BOSTON (06/08/2000) - AT&T Corp. late yesterday dropped a planned increase in basic consumer long-distance rates, ending a bitter 36-hour verbal battle with two members of the U.S. Federal Communications Commission.
But analysts said the screaming match could leave lasting scars on the telecom giant - and possibly on the regulatory agency as well. They predict that AT&T will either have to find some other way of recovering profitability in its deteriorating basic telephony business, or advise Wall Street for the second time this year that it's adjusting its earnings projections downward.
The argument erupted over an increase announced this week by AT&T in basic consumer rates. Those are the rates paid by residential customers who haven't responded any of the thousands of long-distance ads over the past decade.
AT&T planned to raise rates to as high as 29 cents a minute every hour of every day except Sunday. Its previous high rate was 26 cents a minute, and those only applied between 7 a.m. and 7 p.m. weekdays.
Besides the sticker shock of these never-advertised rates, the problem was that just last week the FCC had changed the structure of the nation's access fees - those charged long-distance carriers by local phone companies. The FCC claimed the restructure dramatically lowered long-distance carriers' costs, and the agency brandished a side letter from AT&T promising to pass along the savings to consumers.
The AT&T move scandalized FCC Chairman William Kennard and Commissioner Gloria Tristani, both Democrats. "AT&T promised to pass on savings to all consumers.
Their new rate plan does not do that," Kennard said. "It is in our order and I am going to enforce it." Tristani was even blunter, releasing a six-word statement reading: "I was totally misled by AT&T."
AT&T originally defended the move by noting it had agreed to drop a US$3 monthly fee on basic-rate residential plans and was sticking to that promise.
But late yesterday, following a phone call between Kennard and AT&T Chairman C.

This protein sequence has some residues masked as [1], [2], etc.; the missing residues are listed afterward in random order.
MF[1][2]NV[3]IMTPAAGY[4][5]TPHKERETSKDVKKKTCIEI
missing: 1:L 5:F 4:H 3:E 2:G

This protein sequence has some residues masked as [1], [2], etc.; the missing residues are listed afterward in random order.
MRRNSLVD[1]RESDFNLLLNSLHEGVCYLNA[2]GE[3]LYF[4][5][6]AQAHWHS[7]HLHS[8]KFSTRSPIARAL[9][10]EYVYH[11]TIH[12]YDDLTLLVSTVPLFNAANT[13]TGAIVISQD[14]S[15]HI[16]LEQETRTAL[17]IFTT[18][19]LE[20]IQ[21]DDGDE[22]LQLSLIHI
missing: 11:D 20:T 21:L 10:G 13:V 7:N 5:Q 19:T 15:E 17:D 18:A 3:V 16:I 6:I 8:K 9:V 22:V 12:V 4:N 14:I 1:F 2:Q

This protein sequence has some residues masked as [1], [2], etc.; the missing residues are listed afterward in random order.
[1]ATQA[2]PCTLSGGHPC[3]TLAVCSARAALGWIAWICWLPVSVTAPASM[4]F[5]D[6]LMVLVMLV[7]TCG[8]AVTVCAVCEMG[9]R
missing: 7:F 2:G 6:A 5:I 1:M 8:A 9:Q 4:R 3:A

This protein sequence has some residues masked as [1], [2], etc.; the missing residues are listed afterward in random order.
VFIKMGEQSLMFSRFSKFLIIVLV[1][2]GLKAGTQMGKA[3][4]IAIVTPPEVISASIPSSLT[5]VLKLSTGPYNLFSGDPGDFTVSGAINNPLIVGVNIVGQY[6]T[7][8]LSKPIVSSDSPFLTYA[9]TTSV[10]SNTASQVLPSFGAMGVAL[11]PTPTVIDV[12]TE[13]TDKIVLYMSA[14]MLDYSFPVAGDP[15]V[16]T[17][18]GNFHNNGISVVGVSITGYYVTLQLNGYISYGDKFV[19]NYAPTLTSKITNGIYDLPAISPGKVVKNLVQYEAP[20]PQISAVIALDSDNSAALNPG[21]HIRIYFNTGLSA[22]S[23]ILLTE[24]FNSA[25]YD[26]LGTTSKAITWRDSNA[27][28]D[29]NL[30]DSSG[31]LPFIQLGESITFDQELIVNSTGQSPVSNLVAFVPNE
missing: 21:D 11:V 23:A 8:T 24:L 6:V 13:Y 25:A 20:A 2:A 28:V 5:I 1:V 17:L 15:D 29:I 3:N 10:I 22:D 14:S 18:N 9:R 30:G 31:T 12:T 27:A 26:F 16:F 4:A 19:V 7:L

Michael Armstrong, AT&T rescinded the per-minute rate increase as well.
The problem now is that losing the $3 monthly fee chops 0.5 percent off the $64.1 billion company's total revenue, estimates Donaldson, Lufkin & Jenrette.
Earlier this year AT&T reduced its 2000 revenue growth estimates to 6 percent and 7 percent, down from 8 percent and 9 percent previously. Now, "we believe further downward revisions could occur later this year as well," DLJ analyst Richard Klugman said in a note to investors. "The consumer business has been a great cash cow, but it is shrinking revenue at an accelerating rate."
AT&T's new cable business is only one-seventh the size of its telephony business, Klugman says, and "substantial questions remain about weak cable cash flow." AT&T also has admitted recent problems in retaining certain business customers whose account teams have shifted.
The rate-increase gambit this week failed because it didn't meet the "political smell test," Klugman remarked.
The telephone rates in question don't affect business users, many of whom have been able to negotiate rates lower even than currently advertised deals. But analysts who follow business services - and who claim the FCC oversold the benefits of its access-rate restructure - question why the FCC was so surprised by the AT&T attempt to raise rates. The FCC plan consolidates two federal surcharges on residential bills into one, but does not eliminate any of the extra universal-service fees that business users have been recently forced to pay.